Popular species of cacti include the Carnegiea gigantea, which spawned the stereotypical image of the cactus, and the tallest cactus called the Pachycereus pringlei. Another cactus species is Schlumbergera bridgesii, also known as the Christmas cactus.
Carnegiea gigantea is also called by its common names of saguaro cactus and giant cactus. The saguaro is native to the Sonoran desert in Arizona and can grow over 50 feet tall. This cactus is a symbol for Western films and is one of the most recognized pieces of desert imagery. It is tree-like and grows side-arms around the age range of 50 to 70 years.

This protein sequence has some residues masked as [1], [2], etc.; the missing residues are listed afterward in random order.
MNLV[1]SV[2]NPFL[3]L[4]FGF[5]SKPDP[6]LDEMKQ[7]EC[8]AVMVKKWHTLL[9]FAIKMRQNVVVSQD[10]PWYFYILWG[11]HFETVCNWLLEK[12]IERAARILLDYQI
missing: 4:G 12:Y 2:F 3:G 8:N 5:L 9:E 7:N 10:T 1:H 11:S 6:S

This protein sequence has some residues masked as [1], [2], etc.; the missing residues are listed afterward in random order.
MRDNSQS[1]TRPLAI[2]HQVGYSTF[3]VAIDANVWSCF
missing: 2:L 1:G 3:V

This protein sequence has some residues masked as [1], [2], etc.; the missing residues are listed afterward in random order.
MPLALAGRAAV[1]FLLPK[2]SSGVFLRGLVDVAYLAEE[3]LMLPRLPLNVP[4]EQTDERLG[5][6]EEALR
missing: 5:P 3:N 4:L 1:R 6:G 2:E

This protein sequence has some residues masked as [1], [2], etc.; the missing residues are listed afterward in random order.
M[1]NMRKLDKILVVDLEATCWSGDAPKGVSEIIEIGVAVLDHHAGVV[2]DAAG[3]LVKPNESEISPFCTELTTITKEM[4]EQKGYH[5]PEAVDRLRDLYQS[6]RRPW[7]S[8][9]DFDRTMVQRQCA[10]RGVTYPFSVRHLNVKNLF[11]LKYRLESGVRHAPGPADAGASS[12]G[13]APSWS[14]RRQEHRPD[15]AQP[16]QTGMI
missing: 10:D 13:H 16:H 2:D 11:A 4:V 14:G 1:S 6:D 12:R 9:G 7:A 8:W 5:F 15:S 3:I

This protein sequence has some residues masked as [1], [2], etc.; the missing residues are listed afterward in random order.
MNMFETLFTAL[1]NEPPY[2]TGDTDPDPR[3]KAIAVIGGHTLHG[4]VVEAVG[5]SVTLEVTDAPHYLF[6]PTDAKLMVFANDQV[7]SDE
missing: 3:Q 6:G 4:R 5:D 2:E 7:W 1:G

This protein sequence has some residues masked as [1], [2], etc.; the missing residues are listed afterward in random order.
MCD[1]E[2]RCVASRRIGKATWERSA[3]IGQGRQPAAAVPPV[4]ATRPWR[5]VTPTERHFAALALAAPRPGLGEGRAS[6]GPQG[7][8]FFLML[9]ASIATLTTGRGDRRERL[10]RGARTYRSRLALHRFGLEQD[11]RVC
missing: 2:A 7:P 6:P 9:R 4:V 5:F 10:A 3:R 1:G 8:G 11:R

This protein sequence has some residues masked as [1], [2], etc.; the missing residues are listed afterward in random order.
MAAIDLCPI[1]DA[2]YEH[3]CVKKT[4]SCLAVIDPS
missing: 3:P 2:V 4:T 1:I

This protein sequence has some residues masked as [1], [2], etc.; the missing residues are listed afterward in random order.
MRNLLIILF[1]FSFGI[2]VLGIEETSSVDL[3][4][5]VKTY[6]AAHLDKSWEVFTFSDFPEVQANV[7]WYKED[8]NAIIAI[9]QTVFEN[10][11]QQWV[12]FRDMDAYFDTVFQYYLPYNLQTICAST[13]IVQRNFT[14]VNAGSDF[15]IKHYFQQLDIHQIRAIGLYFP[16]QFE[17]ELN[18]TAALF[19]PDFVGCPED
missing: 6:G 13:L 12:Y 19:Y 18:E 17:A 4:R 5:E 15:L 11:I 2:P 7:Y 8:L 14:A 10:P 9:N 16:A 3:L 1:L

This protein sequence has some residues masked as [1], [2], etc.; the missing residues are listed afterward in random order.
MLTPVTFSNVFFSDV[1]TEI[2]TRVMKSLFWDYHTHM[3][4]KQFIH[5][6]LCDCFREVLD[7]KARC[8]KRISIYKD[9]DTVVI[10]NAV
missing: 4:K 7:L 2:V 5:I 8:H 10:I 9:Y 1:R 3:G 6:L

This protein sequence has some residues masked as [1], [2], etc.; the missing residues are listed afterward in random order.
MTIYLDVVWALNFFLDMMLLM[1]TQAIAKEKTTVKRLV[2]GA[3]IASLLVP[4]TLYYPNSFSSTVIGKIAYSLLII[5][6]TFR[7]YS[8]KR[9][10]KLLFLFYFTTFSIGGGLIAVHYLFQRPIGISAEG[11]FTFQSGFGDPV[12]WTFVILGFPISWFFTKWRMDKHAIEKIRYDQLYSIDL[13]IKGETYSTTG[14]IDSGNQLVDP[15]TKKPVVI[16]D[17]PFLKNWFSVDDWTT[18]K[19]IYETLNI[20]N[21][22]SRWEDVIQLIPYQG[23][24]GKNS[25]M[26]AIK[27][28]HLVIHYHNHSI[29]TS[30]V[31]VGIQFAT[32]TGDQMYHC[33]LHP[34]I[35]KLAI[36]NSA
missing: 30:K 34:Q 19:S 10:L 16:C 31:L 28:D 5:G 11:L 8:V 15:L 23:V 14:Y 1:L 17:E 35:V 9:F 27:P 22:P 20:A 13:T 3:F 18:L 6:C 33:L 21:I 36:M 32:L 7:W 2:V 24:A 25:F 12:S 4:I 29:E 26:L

Pachycereus pringlei is also called the elephant cactus and the Mexican giant cardon. It is similar to the saguaro but has more branches that are closer to the base of the cactus. The branches of the elephant cactus also have fewer ribs on the stems than the saguaro branches. The tallest Pachypereus pringlei cactus was 63 feet tall.
The Schlumbergera bridgesii is called the Christmas cactus and does not actually grow in the wild. It is a hybrid of two tropical wild cacti located in South America. The Christmas cactus is composed of flattened stems arranged in a scalloped pattern with flowers at the ends of the stems. The flowers are available in pink, red, purple, yellow and white varieties.